Perhaps you have seen David Brooks’s recent New York Times column on “How Do You Serve a Friend Who Is in Despair.” I wanted to make sure you didn’t miss this one, as well as adding some perspective of my own.
Brooks writes of his long-time friend, Peter Marks, beginning with the antics and joy of their boyhood friendship, much of which involved being campers and then staff at a summer camp. Just this evocative remembrance of those boyhood years, of having such a best friend, and of the worlds they dreamed up and adventures they had together, was worth the price of admission. Then this priceless line about Marks, “There was an exuberant goofballism about him.”
The bulk of the article, however, is about the years in which the dark fog of depression settled over Peter Marks, and how Brooks responded to his friend’s, and his own consequent travail. As someone who had an experience of debilitating depression myself, there were several things that struck me about this piece.
First, his description of depression. Of his friend, Brooks writes, “A light had gone out; there was an uncharacteristic flatness in his voice and a stillness in his eyes. One bright June afternoon, he pulled us aside and told us he wasn’t himself. He was doing what he loved most — playing basketball, swimming in the lake — but he couldn’t enjoy anything.”
“. . . severe depression was revealed to me as an unimagined abyss. I learned that those of us lucky enough never to have experienced serious depression cannot understand what it is like just by extrapolating from our own periods of sadness. As the philosophers Cecily Whiteley and Jonathan Birch have written, it is not just sorrow; it is a state of consciousness that distorts perceptions of time, space, and self.”
Second, how Brooks responded to his friend’s pain. That is the larger question of the article, how to be a friend to someone who is in despair. Brooks initially did what we all do, attempting to cheer Marks up and offering advice on how to cope and recover.
“During the Covid pandemic, Pete and I spoke by phone. In the beginning, I made the mistake of trying to advise him about how he could lift his depression. He had earlier gone to Vietnam to perform eye surgeries for those who were too poor to afford them. I told him he should do that again, since he found it so tremendously rewarding. I did not realize it was energy and desire that he lacked, not ideas about things to do. It’s only later that I read that when you give a depressed person advice on how to get better, there’s a good chance all you are doing is telling the person that you just don’t get it.” (emphasis added)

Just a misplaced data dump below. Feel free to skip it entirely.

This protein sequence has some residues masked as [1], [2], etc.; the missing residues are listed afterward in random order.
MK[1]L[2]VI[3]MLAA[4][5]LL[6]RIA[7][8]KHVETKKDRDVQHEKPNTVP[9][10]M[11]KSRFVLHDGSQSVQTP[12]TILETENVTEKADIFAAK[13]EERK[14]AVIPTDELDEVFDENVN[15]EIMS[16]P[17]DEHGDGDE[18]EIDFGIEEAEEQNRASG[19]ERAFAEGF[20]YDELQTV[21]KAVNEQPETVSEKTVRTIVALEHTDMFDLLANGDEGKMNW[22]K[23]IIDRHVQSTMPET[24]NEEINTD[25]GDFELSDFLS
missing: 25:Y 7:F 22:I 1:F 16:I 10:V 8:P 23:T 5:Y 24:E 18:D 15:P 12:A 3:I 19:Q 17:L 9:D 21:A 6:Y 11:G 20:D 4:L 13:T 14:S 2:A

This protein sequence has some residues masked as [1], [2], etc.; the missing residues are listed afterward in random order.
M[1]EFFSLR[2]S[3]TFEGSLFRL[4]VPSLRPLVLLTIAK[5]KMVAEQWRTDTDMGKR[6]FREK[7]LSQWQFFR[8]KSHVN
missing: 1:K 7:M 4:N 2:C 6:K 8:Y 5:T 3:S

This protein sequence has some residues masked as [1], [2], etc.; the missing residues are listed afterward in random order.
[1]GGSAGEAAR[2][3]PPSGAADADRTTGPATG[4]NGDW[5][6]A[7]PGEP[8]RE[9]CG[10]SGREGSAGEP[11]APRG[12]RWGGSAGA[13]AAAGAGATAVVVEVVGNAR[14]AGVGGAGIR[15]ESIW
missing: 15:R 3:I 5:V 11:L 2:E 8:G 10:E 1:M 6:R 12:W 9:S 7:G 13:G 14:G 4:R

Which segues into my third observation, advice has a double-whammy. It can make the recipient feel even more alone (you’re “telling the person you don’t get it”), and, that it can also sound like judgment. “What’s wrong with you? C’mon get over it! You have everything to live for!”
Over the years I have become more skeptical about the value of advice-giving. Not always, but often when we give advice there’s a distancing element at work (though we are likely unaware of that). We can’t or don’t want to see the other person’s situation or suffering as something that could happen to us. We want to keep it safely at a distance. We are likely not aware of that, but the person on the other end of our advice may be.
Presence and acknowledgment of the reality of the situation are, as Brooks discovered, what one can give. At its best presence is the opposite of distancing, or putting up the possibly unintended barrier of advice, with a side order of judgment. Presence entertains the possibility that this could happen to me (“there but for the grace of God go I”) and that I don’t, and cannot, really understand. But I can listen and acknowledge. The experience of being really heard, as someone observed, is so close to being loved that for the average person they are almost indistinguishable.
Which leads me back to a distinction I’ve been making in my recent writing and preaching, the biblical distinction between law and grace. Giving people advice on what they should do falls pretty much in the realm of law. “This is what you should do.” That never works. It doesn’t change anyone.
What changes a person is the experience of one-way love, which is one way to define grace: God’s one-way love. It is being loved when you are unloveable. It is being loved when you feel you have nothing whatsoever to offer anyone else or the world. Which is another pretty good definition of depression. You are a nil. You got nothing. Emptied out. It may not be true on the face of things, which some will be eager to tell you, but from the inside that is exactly how it is.
“I learned, very gradually, that a friend’s job in these circumstances is not to cheer the person up. It’s to acknowledge the reality of the situation; it’s to hear, respect, and love the person; it’s to show that you haven’t given up on him or her, that you haven’t walked away.”
In our culture we prefer to see things as problems that have a solution. Great when it works. But not everything in life, and arguably most of what is most important, doesn’t fit the problem/solution frame. Doctors are notorious for abandoning patients they cannot “fix.” So hanging in there, as a friend or family member, even when there is no ready fix or even explanation — that is grace. And it can be a hard and a costly grace. It is the one thing needed.